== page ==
Many people may enter into therapy to gain confidence in themselves. Confidence entails having faith in ourselves that we are worthy as people and can accomplish what we set out to do. It is not uncommon to hear, “I want to do this” followed by a “but what if.” Our own inner critic can often sound like a negative pest that buzzes around saying: “what if you are not good enough, smart enough, or strong enough.”
Here are some strategies to try that may help you increase your self-confidence:
- Create an “as-if” list: Ask yourself, if I woke up and suddenly felt more confident, what would I be doing differently? Then, make a list of what you would be doing behaviorally. Next, order this list from the least difficult to the most difficult to do. Then, start tackling your list of “as-if” behaviors! Oftentimes, people want to wait until they feel “ready” or “comfortable” before taking action. However, our feelings about ourselves often come after we start acting.
- Determine what your perception of confidence is: Within the United States, extroversion is often praised. People perceive extroversion as a sign of self-assuredness, and it is interpreted that a person automatically has self-confidence if they are the center of attention in a crowded room. Within society, being introverted is often associated with negative connotations, and it can be interpreted as having a low level of extroversion rather than being considered a separate entity entirely (Blevins et al., 2021). However, about half of the population is estimated to be introverted (Blevins et al., 2021), and there is nothing wrong with being introverted! Introverts have many strengths that are beneficial in traditionally more social settings. For instance, research has shown that introverts are more likely to succeed at paying attention to detail and may be less likely to engage in aggressive forms of communication within the workplace (Blevins et al., 2021). It is important to remind ourselves that we can get our energy from spending time with ourselves ( like introverts) rather than getting our energy from others (like extroverts) and can still be confident (Blevins et al., 2021)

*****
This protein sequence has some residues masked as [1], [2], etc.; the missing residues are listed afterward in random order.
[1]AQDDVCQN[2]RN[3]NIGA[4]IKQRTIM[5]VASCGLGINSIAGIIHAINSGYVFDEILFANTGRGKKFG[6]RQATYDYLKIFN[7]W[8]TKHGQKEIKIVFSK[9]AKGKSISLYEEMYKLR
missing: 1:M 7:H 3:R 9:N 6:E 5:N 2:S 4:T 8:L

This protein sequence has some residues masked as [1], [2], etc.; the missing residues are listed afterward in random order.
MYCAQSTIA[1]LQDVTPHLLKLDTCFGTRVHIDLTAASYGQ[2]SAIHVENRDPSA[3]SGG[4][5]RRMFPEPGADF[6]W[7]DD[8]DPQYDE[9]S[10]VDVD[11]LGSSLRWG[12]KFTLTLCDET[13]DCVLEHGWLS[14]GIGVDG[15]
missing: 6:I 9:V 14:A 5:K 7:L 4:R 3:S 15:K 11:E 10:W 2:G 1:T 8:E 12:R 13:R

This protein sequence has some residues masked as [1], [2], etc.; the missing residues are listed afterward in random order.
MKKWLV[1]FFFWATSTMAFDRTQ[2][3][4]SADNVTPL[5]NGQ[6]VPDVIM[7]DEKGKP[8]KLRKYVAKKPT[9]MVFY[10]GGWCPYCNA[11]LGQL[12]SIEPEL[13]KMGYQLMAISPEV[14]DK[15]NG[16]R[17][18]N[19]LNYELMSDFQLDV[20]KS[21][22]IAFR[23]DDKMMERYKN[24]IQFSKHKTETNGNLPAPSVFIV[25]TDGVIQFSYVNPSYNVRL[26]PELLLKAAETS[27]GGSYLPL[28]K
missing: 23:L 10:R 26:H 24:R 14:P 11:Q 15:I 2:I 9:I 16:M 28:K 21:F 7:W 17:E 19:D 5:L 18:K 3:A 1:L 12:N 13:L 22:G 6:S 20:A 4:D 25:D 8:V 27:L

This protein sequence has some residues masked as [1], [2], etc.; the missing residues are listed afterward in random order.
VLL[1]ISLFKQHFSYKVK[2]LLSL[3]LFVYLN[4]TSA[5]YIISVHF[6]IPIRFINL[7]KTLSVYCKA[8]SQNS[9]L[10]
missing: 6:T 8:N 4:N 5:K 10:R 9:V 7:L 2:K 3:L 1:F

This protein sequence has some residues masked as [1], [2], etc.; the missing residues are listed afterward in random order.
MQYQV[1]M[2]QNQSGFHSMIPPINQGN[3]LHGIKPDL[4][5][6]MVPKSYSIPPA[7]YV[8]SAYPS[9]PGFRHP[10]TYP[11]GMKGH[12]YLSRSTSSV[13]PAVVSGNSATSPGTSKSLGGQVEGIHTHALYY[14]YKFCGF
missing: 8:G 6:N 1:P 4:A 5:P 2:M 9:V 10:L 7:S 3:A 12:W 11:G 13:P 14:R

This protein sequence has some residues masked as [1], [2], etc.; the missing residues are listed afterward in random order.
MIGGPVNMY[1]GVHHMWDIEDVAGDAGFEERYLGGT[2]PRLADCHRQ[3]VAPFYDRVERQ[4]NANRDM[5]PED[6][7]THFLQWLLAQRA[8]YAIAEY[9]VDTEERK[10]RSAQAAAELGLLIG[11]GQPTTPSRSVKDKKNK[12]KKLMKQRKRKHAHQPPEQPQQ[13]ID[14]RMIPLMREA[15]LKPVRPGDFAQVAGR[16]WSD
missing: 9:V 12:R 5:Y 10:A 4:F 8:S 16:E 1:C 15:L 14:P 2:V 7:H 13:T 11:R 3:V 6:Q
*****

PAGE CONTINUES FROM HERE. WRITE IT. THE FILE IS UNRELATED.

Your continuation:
- Change your self-talk: Motivational self-talk entails telling yourself cues to help you achieve a difficult task. For instance, saying cue words such as “powerful” or “strong” can assist a person in increasing sport performance (Hatzigeorgiadis & Galanis, 2017). Additionally, instructional self-talk entails saying cues that remind you of what you need to do to accomplish a task (i.e. an athlete may tell themselves to “bend” to remind themselves to bend their knees before jumping) (Hatzigeorgiadis & Galanis, 2017). Self-talk has been shown to decrease internal distractions (such as negative thoughts) so that a task can be successfully completed (Hatzigeorgiadis & Galanis, 2017). When you notice your confidence is negatively impact due to negative self-talk, it can be helpful to pick a few cue words that feel helpful for you. Then, you can remind yourself of these cue words during a stressful task (such as telling yourself “breathe” and “calm” during a presentation at work).
While these are just a few examples of strategies you can use to increase self-confidence, therapy can assist you in reducing the impact that your inner-critic has on your life!
Blevins, D. P., Stackhouse, M. R. D., & Dionne, S. D. (2021). Righting the balance: Understanding introverts (and extraverts) in the workplace. International Journal of Management Reviews, 24(1). https://doi.org/10.1111/ijmr.12268
Hatzigeorgiadis, A., & Galanis, E. (2017). Self-talk effectiveness and attention. Current Opinion in Psychology, 16, 138–142. https://doi.org/10.1016/j.copsyc.2017.05.014